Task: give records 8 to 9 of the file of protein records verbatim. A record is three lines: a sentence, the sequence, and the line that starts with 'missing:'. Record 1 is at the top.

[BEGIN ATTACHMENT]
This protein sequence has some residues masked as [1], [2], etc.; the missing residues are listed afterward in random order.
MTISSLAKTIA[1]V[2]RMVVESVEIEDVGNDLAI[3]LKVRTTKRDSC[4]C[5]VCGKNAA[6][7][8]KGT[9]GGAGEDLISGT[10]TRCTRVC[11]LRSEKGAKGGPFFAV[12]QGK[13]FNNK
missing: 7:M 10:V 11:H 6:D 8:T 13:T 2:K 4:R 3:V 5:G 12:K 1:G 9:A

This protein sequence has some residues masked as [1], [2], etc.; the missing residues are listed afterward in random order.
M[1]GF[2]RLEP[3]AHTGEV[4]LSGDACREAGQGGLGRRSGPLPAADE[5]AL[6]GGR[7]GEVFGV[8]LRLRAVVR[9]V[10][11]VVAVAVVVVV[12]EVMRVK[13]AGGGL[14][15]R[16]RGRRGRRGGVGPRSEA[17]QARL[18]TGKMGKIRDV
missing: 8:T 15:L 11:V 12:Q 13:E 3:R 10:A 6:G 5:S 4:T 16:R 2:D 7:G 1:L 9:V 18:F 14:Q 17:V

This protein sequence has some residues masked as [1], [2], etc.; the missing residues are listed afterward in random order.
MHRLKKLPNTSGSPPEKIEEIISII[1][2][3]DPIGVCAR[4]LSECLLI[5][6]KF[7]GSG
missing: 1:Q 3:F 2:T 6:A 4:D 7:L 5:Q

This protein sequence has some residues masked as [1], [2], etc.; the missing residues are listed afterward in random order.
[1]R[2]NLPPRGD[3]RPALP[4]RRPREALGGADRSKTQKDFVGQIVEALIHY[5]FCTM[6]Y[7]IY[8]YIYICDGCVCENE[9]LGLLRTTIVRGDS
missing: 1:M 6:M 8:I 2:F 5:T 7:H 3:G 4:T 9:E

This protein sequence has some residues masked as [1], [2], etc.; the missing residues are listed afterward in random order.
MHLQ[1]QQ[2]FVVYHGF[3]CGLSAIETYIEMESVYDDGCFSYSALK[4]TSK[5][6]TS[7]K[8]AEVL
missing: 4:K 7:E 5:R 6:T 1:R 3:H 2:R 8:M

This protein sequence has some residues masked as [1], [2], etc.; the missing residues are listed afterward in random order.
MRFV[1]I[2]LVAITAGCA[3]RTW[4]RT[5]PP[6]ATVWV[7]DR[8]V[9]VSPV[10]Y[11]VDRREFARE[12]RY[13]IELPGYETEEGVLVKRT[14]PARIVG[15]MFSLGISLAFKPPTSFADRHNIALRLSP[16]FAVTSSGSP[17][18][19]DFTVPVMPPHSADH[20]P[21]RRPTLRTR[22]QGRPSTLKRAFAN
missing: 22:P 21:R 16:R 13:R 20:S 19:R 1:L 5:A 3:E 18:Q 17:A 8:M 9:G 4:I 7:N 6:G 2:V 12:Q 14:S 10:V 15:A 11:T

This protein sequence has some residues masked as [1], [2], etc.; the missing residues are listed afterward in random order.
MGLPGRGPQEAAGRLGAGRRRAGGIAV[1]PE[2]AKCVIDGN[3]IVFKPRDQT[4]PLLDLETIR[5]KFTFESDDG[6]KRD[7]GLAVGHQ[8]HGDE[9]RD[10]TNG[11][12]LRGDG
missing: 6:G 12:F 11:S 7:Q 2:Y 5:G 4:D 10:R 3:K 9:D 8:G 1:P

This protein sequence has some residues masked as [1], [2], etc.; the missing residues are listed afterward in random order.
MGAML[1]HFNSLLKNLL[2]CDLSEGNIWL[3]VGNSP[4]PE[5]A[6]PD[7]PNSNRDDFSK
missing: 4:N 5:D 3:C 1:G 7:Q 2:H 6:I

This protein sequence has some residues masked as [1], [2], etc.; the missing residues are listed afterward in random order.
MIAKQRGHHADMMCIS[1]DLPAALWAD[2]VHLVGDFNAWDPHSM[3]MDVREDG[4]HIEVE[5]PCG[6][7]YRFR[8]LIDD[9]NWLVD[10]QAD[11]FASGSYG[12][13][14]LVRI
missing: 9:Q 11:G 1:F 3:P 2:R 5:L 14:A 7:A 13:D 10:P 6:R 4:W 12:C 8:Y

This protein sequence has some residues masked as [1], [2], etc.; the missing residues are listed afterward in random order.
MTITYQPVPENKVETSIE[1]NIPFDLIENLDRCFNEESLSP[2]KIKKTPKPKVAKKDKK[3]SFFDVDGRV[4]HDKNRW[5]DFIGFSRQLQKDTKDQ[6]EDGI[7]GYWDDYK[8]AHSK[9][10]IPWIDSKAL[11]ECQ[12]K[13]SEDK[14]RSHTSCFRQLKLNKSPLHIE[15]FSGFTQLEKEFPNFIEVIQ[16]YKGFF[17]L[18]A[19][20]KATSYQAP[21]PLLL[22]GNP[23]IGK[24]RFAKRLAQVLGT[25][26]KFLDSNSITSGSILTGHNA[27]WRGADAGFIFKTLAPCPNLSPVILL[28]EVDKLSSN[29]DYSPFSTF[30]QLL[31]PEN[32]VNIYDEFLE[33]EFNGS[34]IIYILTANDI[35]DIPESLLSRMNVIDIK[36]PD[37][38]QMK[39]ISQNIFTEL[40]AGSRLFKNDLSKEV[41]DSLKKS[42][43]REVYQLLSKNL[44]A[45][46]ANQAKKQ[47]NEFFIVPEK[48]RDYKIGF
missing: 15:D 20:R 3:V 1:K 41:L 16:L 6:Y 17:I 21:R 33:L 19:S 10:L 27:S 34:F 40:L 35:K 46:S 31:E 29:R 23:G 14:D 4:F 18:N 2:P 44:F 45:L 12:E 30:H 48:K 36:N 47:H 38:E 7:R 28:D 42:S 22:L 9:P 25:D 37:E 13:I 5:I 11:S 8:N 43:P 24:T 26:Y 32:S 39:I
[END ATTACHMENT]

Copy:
This protein sequence has some residues masked as [1], [2], etc.; the missing residues are listed afterward in random order.
MGAML[1]HFNSLLKNLL[2]CDLSEGNIWL[3]VGNSP[4]PE[5]A[6]PD[7]PNSNRDDFSK
missing: 4:N 5:D 3:C 1:G 7:Q 2:H 6:I

This protein sequence has some residues masked as [1], [2], etc.; the missing residues are listed afterward in random order.
MIAKQRGHHADMMCIS[1]DLPAALWAD[2]VHLVGDFNAWDPHSM[3]MDVREDG[4]HIEVE[5]PCG[6][7]YRFR[8]LIDD[9]NWLVD[10]QAD[11]FASGSYG[12][13][14]LVRI
missing: 9:Q 11:G 1:F 3:P 2:R 5:L 14:A 7:A 13:D 10:P 6:R 4:W 12:C 8:Y